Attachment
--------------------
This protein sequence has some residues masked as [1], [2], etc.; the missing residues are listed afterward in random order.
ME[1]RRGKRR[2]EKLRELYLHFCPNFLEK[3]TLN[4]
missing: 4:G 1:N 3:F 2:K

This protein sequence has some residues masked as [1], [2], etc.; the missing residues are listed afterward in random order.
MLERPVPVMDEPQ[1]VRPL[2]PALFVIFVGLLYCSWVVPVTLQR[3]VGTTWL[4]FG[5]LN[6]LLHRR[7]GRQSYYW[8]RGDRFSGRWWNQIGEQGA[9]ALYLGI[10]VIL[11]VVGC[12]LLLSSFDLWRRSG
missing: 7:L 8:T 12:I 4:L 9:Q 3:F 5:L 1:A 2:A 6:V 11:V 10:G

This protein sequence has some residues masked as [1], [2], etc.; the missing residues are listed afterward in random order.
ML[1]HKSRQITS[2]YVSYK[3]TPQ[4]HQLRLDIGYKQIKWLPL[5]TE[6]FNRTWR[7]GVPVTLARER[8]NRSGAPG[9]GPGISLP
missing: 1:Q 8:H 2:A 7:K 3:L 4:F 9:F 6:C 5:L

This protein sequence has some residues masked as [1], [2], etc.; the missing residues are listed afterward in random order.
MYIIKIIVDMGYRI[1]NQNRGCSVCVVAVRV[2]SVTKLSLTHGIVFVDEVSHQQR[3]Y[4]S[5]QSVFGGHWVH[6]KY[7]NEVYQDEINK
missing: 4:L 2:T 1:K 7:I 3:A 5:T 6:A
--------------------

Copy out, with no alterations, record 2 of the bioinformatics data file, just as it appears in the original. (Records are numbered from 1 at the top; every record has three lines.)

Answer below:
This protein sequence has some residues masked as [1], [2], etc.; the missing residues are listed afterward in random order.
MLERPVPVMDEPQ[1]VRPL[2]PALFVIFVGLLYCSWVVPVTLQR[3]VGTTWL[4]FG[5]LN[6]LLHRR[7]GRQSYYW[8]RGDRFSGRWWNQIGEQGA[9]ALYLGI[10]VIL[11]VVGC[12]LLLSSFDLWRRSG
missing: 7:L 8:T 12:I 4:L 9:Q 3:F 5:L 1:A 2:A 6:V 11:V 10:G